works of al-T.abarı-and Ibn Kathı-r reveals that each author supported the role of the supernatural in this story – that Muh. ammad received his warning from God rather than from a human source. However, each author indicates his support for this interpretation of the story through diﬀerent means depending upon the genre within which he works. While al-T.abarı-’s support does not seem out of keeping with his overall approach, Ibn Kathı-r’s treatment of events reveals that he does not completely comply with his teacher’s program of reform, depending instead upon reports that he admits are not authoritative in order to put forward his own interpretation of events. Al-T.abarı-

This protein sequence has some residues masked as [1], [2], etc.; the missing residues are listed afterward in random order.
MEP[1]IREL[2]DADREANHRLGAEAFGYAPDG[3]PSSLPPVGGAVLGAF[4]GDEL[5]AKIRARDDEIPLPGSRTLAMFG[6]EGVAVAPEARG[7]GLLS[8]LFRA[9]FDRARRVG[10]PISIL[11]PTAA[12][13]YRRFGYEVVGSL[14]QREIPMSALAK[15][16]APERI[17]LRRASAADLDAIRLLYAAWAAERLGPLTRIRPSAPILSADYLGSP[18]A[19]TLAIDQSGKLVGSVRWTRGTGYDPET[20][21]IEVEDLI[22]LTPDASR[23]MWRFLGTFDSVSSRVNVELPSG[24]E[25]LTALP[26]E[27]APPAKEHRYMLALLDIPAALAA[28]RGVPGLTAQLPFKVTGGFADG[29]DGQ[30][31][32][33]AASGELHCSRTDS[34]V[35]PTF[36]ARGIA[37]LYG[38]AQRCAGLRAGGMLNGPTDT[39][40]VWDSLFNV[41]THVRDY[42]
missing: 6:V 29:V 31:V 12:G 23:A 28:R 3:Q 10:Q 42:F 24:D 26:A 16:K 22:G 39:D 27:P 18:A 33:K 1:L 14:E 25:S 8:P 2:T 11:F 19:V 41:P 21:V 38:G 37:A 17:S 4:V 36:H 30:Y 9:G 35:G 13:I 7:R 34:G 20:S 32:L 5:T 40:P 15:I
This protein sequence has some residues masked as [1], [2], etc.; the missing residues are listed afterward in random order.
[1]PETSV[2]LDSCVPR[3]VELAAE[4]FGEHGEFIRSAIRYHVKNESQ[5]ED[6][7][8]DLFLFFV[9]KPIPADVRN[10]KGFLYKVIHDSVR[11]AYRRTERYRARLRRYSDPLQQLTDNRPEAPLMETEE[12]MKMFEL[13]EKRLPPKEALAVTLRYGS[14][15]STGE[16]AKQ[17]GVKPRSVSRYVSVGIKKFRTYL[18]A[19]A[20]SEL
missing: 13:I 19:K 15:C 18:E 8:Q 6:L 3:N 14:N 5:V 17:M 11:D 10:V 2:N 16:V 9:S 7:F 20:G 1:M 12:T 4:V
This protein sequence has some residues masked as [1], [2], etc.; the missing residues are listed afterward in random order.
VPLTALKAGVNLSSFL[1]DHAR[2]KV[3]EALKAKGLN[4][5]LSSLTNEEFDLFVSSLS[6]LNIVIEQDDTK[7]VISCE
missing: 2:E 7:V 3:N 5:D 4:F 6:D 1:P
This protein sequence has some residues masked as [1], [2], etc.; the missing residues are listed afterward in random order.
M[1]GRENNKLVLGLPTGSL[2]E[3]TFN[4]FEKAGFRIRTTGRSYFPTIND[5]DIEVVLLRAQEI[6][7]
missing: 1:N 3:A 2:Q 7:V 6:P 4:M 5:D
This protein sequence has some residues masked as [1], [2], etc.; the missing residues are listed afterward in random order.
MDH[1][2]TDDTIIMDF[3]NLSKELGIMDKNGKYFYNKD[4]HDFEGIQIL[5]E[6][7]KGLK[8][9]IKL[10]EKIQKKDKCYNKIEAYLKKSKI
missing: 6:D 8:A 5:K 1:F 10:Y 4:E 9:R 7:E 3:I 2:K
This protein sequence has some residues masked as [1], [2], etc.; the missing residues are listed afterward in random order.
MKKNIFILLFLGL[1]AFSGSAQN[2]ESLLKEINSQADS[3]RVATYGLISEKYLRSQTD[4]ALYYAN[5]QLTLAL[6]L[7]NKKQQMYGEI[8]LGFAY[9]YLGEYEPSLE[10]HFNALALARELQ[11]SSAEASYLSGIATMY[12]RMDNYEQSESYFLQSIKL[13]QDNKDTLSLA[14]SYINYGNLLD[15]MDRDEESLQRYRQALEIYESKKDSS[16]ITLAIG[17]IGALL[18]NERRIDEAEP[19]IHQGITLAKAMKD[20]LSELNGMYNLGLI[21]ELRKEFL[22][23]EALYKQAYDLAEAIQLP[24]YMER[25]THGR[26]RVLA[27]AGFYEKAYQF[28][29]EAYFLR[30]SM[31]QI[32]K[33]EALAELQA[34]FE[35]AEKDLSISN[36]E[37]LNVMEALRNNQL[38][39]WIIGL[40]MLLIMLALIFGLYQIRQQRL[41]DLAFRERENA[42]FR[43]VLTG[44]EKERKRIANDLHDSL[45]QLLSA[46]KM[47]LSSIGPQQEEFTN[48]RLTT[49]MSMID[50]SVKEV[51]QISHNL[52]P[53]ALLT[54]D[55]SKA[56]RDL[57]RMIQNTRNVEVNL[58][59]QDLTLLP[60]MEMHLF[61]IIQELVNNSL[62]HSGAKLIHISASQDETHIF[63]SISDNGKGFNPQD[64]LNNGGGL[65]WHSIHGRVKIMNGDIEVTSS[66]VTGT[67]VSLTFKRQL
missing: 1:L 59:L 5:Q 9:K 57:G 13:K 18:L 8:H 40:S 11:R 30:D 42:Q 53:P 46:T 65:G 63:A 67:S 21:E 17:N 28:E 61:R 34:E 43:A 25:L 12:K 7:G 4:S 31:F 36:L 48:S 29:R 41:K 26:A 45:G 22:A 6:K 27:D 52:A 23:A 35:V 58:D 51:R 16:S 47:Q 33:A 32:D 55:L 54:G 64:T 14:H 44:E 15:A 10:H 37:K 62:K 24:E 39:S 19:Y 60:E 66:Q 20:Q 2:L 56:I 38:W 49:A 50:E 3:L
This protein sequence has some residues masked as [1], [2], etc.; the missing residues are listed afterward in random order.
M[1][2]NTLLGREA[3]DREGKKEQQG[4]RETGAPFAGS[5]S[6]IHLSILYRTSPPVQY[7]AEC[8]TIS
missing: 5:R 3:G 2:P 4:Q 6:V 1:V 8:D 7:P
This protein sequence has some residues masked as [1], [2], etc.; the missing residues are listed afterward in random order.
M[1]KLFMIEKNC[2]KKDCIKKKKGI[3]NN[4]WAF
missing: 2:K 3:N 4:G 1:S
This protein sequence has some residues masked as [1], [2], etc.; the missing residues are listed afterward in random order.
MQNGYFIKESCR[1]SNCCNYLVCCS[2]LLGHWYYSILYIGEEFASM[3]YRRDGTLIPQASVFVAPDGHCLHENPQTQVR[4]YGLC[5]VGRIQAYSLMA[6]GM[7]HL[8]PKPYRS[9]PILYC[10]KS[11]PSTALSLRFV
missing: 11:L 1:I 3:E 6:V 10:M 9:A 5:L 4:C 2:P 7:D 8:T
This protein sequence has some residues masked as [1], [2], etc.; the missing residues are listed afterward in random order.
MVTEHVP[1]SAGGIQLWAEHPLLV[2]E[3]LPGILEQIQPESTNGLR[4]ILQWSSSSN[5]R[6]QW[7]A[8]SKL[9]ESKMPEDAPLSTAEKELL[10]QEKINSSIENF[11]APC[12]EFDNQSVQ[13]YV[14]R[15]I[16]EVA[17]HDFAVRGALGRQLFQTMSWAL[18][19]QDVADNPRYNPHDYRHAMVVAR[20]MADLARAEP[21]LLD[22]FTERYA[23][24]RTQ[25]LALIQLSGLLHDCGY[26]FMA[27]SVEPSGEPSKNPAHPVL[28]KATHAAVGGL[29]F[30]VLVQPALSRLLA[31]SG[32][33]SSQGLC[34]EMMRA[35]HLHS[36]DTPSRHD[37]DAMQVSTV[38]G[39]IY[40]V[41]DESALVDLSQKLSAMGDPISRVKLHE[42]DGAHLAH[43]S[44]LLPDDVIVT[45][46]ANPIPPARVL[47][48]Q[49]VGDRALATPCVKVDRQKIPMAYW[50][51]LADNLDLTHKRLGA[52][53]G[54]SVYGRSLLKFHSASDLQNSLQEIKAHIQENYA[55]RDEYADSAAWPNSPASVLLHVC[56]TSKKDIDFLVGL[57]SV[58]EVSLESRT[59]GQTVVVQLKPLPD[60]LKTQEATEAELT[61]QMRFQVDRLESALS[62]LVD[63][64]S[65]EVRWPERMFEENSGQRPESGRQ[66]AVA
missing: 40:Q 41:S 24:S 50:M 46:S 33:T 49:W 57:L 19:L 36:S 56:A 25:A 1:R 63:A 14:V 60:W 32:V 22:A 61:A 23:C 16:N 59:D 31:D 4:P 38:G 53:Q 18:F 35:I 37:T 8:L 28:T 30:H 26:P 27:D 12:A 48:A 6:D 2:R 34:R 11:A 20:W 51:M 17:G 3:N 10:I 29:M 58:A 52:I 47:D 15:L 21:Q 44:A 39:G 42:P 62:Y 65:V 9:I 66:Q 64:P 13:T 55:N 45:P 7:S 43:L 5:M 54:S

controls the perception of his readers in his sı-ra account by presenting only the report from Ibn Ish. a-q that speciﬁcally states that Muh. ammad received his warning “from heaven,” but in his Tafsı-r, he relies far more heavily on a combination of his – admittedly vague – introductory comments and the reports he relates. Ibn Kathı-r begins his sı-ra account of this event with the same report from Ibn Ish. a-q, which he admits is mursal, but allows this interpretation to color his readers’ perception of the more authoritative, but far more vague, reports that follow. Ibn Kathı-r, in his Tafsı-r, uses very speciﬁc introductory comments to encourage his readers to interpret his reports in such a way that supports the role of the supernatural in this story far more than the wording of the reports themselves. For Ibn Kathı-r, then, the proper interpretation of the story is more important than the method used to obtain it, and so he is willing to place admittedly less-than-authoritative reports in pivotal places in his works and is willing to allow his own views to take precedence over the authoritative reports that he claims to favor.